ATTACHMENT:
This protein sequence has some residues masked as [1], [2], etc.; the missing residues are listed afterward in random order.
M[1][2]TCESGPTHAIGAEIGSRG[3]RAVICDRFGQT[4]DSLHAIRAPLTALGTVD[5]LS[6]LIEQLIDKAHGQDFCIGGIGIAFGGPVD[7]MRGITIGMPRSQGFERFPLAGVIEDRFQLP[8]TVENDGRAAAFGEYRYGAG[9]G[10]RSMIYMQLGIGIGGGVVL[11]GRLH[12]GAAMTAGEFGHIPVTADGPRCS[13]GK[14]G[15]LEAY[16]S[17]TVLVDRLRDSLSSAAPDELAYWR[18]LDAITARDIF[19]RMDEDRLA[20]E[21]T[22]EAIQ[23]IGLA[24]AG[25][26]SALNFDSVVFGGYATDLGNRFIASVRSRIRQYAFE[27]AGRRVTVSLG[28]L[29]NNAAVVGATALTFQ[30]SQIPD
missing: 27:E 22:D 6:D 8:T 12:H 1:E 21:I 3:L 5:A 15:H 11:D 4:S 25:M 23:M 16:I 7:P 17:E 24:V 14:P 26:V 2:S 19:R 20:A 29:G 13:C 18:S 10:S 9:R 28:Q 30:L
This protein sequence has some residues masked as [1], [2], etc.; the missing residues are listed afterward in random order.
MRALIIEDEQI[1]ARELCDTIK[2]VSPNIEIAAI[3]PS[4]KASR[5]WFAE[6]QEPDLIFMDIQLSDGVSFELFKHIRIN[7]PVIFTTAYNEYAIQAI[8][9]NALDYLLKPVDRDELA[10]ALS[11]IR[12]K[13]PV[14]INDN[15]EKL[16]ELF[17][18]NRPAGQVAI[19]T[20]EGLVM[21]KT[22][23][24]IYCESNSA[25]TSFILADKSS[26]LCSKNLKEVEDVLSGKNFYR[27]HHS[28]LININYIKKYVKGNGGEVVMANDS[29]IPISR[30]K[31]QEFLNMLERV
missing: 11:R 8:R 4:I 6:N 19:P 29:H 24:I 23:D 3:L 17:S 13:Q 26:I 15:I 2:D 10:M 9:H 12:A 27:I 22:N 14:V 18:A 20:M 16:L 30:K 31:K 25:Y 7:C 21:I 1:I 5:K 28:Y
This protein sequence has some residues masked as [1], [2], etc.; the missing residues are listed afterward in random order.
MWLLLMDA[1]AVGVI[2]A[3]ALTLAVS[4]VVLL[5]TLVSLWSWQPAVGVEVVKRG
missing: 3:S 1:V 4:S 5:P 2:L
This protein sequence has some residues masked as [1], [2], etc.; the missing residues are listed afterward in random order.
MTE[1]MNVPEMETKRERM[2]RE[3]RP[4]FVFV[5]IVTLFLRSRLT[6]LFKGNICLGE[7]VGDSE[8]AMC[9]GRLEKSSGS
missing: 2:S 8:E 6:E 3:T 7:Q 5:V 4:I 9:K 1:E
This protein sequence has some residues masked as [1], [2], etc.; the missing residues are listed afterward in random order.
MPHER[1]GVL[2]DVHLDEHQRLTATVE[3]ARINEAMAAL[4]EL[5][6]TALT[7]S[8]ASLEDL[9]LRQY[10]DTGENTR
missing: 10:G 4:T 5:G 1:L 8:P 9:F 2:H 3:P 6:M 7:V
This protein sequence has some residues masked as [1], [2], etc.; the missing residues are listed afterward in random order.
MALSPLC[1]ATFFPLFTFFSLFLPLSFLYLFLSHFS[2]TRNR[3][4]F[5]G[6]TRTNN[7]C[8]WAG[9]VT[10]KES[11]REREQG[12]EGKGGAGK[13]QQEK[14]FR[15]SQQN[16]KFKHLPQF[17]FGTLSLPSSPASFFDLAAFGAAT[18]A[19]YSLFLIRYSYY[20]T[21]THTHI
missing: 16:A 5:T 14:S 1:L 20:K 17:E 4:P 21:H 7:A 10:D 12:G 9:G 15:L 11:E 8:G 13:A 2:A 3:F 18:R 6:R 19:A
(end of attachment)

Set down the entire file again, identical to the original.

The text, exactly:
This protein sequence has some residues masked as [1], [2], etc.; the missing residues are listed afterward in random order.
M[1][2]TCESGPTHAIGAEIGSRG[3]RAVICDRFGQT[4]DSLHAIRAPLTALGTVD[5]LS[6]LIEQLIDKAHGQDFCIGGIGIAFGGPVD[7]MRGITIGMPRSQGFERFPLAGVIEDRFQLP[8]TVENDGRAAAFGEYRYGAG[9]G[10]RSMIYMQLGIGIGGGVVL[11]GRLH[12]GAAMTAGEFGHIPVTADGPRCS[13]GK[14]G[15]LEAY[16]S[17]TVLVDRLRDSLSSAAPDELAYWR[18]LDAITARDIF[19]RMDEDRLA[20]E[21]T[22]EAIQ[23]IGLA[24]AG[25][26]SALNFDSVVFGGYATDLGNRFIASVRSRIRQYAFE[27]AGRRVTVSLG[28]L[29]NNAAVVGATALTFQ[30]SQIPD
missing: 27:E 22:D 6:D 8:T 12:H 1:E 21:I 3:L 5:A 15:H 11:D 4:S 25:M 23:M 16:I 7:P 17:E 24:V 14:P 26:V 2:S 19:R 20:A 29:G 13:C 18:S 10:S 9:R 28:Q 30:L
This protein sequence has some residues masked as [1], [2], etc.; the missing residues are listed afterward in random order.
MRALIIEDEQI[1]ARELCDTIK[2]VSPNIEIAAI[3]PS[4]KASR[5]WFAE[6]QEPDLIFMDIQLSDGVSFELFKHIRIN[7]PVIFTTAYNEYAIQAI[8][9]NALDYLLKPVDRDELA[10]ALS[11]IR[12]K[13]PV[14]INDN[15]EKL[16]ELF[17][18]NRPAGQVAI[19]T[20]EGLVM[21]KT[22][23][24]IYCESNSA[25]TSFILADKSS[26]LCSKNLKEVEDVLSGKNFYR[27]HHS[28]LININYIKKYVKGNGGEVVMANDS[29]IPISR[30]K[31]QEFLNMLERV
missing: 11:R 8:R 4:I 6:N 19:P 29:H 24:I 23:D 3:L 17:S 13:Q 26:I 15:I 2:D 10:M 9:H 12:A 27:I 22:N 14:V 18:A 20:M 16:L 30:K 31:K 25:Y 7:C 21:I 1:I 5:K 28:Y
This protein sequence has some residues masked as [1], [2], etc.; the missing residues are listed afterward in random order.
MWLLLMDA[1]AVGVI[2]A[3]ALTLAVS[4]VVLL[5]TLVSLWSWQPAVGVEVVKRG
missing: 3:S 1:V 4:S 5:P 2:L
This protein sequence has some residues masked as [1], [2], etc.; the missing residues are listed afterward in random order.
MTE[1]MNVPEMETKRERM[2]RE[3]RP[4]FVFV[5]IVTLFLRSRLT[6]LFKGNICLGE[7]VGDSE[8]AMC[9]GRLEKSSGS
missing: 2:S 8:E 6:E 3:T 7:Q 5:V 4:I 9:K 1:E
This protein sequence has some residues masked as [1], [2], etc.; the missing residues are listed afterward in random order.
MPHER[1]GVL[2]DVHLDEHQRLTATVE[3]ARINEAMAAL[4]EL[5][6]TALT[7]S[8]ASLEDL[9]LRQY[10]DTGENTR
missing: 10:G 4:T 5:G 1:L 8:P 9:F 2:H 3:P 6:M 7:V
This protein sequence has some residues masked as [1], [2], etc.; the missing residues are listed afterward in random order.
MALSPLC[1]ATFFPLFTFFSLFLPLSFLYLFLSHFS[2]TRNR[3][4]F[5]G[6]TRTNN[7]C[8]WAG[9]VT[10]KES[11]REREQG[12]EGKGGAGK[13]QQEK[14]FR[15]SQQN[16]KFKHLPQF[17]FGTLSLPSSPASFFDLAAFGAAT[18]A[19]YSLFLIRYSYY[20]T[21]THTHI
missing: 16:A 5:T 14:S 1:L 20:K 17:E 4:P 21:H 7:A 10:D 12:G 9:G 15:L 11:E 8:G 13:A 2:A 3:F 18:R 6:R 19:A